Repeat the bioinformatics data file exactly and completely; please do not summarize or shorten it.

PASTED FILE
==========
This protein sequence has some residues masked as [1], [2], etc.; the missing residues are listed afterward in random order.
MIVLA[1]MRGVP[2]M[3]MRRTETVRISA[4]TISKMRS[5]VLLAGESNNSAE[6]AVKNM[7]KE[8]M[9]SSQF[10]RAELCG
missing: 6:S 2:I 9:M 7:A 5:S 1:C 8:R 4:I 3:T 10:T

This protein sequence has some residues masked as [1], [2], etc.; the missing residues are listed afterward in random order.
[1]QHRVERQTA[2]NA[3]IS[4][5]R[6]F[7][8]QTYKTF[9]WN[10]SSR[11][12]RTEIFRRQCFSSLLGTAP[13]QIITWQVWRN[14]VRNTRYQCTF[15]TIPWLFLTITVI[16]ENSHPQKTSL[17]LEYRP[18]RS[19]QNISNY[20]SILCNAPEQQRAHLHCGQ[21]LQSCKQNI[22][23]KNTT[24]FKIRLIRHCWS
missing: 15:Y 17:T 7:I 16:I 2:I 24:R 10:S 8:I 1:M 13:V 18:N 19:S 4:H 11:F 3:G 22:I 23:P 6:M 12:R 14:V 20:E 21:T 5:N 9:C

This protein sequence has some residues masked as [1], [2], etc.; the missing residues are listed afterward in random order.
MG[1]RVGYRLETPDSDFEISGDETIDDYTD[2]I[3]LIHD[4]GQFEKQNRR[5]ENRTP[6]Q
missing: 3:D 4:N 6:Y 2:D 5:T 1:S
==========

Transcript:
This protein sequence has some residues masked as [1], [2], etc.; the missing residues are listed afterward in random order.
MIVLA[1]MRGVP[2]M[3]MRRTETVRISA[4]TISKMRS[5]VLLAGESNNSAE[6]AVKNM[7]KE[8]M[9]SSQF[10]RAELCG
missing: 6:S 2:I 9:M 7:A 5:S 1:C 8:R 4:I 3:T 10:T

This protein sequence has some residues masked as [1], [2], etc.; the missing residues are listed afterward in random order.
[1]QHRVERQTA[2]NA[3]IS[4][5]R[6]F[7][8]QTYKTF[9]WN[10]SSR[11][12]RTEIFRRQCFSSLLGTAP[13]QIITWQVWRN[14]VRNTRYQCTF[15]TIPWLFLTITVI[16]ENSHPQKTSL[17]LEYRP[18]RS[19]QNISNY[20]SILCNAPEQQRAHLHCGQ[21]LQSCKQNI[22][23]KNTT[24]FKIRLIRHCWS
missing: 15:Y 17:T 7:I 16:I 2:I 24:R 10:S 8:I 1:M 13:V 18:N 19:S 4:H 11:F 3:G 22:I 23:P 6:M 12:R 14:V 20:E 21:T 5:N 9:C

This protein sequence has some residues masked as [1], [2], etc.; the missing residues are listed afterward in random order.
MG[1]RVGYRLETPDSDFEISGDETIDDYTD[2]I[3]LIHD[4]GQFEKQNRR[5]ENRTP[6]Q
missing: 3:D 4:N 6:Y 2:D 5:T 1:S